Published Mar 10, 2005
How long does it take to become an RN. I will be graduating early from high school, end of December in 2006. I would like to start that following summer or so. Also, my boyfriend(future husband) is a marine so when I go to live with him that December we may be moved around several times. Does anyone know how that will work for me if I'm becoming a nurse but being moved different place? I think I've heard that the military will make it work but I'm not totally sure. Oh, and any ideas for things I can do at the moment to prepare myself for becoming a nurse? Thanks so much! Sorry so many questions!
I am veteran of USAF service myself, and a military spouse for 16 years now. Maybe I can help.
If you want to be military nurse, you need to go for your bachelor's degree and that takes a MINIMUM of 4 years' fulltime study to do this. In order to be commissioned in all the branches, Army, USAF, Marines or Navy, you will need a minimum of BSN to practice as an RN (unless you go reserve in some cases, then an Associate's degree may work). Speak to a recruiter about military nursing and get clear and in writing what you need to be a nurse in the active military service.
Also, I really hate to be the bearer of bad news but: the military is NOT concerned in the LEAST with spouses' (or families') needs and/or desires and will not make anything work for you, unless it suits them first. So, if your future husband gets orders to go someplace , it will be on YOU to follow and make it work, or not. The military only cares about putting people where they are needed when they are needed. Family concerns are way down on the list of priorities, and unless you have highly specialized medical needs, you will go where they tell you, when they tell you to, simple as that. So, I suggest you try and figure out where you will be the LONGEST and go to school, there, if at all possible.
When you get married, and settle at your first duty station, try and take the "basics" first, e.g., English, speech, algebra, government, etc. Make sure you take classes that transfer best, so as not to have to waste time if you DO move. Get a degree plan from the college of nursing at the university and find out what coursework you will need to complete prior to applying to nursing school.
Try visiting this site for a list of nursing schools by state and type (e.g. BSN, Associates Degree, LPN, etc).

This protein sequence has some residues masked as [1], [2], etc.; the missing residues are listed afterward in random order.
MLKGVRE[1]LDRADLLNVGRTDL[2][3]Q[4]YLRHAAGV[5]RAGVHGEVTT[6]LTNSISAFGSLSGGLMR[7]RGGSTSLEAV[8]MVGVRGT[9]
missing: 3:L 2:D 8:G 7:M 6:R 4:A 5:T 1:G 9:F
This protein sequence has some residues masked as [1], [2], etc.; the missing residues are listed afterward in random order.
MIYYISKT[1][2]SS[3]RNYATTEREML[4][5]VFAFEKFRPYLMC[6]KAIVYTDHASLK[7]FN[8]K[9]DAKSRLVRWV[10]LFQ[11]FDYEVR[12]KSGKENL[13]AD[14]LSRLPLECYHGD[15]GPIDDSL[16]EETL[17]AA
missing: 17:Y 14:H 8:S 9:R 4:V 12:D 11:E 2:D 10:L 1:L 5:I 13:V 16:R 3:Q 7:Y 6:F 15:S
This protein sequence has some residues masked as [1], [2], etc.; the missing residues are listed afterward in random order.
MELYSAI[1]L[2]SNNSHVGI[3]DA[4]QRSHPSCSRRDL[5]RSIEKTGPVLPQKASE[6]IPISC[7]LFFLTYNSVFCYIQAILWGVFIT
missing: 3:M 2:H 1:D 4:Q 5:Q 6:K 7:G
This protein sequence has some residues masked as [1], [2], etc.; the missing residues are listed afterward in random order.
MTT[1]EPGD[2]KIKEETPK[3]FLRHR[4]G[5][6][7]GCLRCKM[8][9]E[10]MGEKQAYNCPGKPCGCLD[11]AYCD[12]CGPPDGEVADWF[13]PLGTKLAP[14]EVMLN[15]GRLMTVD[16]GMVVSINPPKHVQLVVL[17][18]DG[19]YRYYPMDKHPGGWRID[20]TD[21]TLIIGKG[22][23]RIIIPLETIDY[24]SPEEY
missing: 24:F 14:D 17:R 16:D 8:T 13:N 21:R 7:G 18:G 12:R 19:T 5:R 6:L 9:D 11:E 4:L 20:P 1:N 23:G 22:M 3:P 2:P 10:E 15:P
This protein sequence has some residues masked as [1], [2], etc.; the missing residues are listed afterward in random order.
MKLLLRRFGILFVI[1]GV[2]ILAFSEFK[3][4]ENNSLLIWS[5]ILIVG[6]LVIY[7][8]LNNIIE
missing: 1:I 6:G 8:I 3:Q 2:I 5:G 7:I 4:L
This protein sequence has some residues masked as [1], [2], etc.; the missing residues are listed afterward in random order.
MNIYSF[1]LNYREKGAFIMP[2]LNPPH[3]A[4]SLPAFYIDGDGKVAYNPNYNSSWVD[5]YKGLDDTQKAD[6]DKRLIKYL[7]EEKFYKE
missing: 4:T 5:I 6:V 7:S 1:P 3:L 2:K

Hope this helps you a bit and congratulations on your upcoming wedding. I wish you happiness and success.
Sorry, I didn't make myself very clear now that I read over that. I don't want to be a military nurse. I just want to become an nurse not related to the military. What I meant was when I'm going to start nursing school and I live with my future husband who is in the military will the military help with the moving around part, like is there a school that I could go to that is in different places so that if we would move then I could still finish becoming an RN or would I have to put that on hold? Again sorry I didn't make it clearer, but thanks so much for your help!
Transferring course work, especially out of state is a gamble, at best. Colleges/universities can be SO arbitrary when accepting or refusing to accept, your prior coursework. Your best best is to TRY to figure out where you will be for at least 2-3 years and THEN begin school there. Try to stay in ONE school throughout in order to NOT have prior coursework discredited or unaccepted from a university. It will save you a LOT of aggravation and money/time to stay at much as possible with ONE school. Good luck.
A lot of general education classes, math, english, PE, computers can all be taken online. To do well in internet classes you must keep up or you are throwing money away. I hope that all goes well for you.
As an old RSM said to my husband when we were first married: "If the Army had wanted you to have a wife, they would have issued you one".
Been married over 20 years to a serviceman and mine nor the childrens needs have never been considered when it came to a posting....
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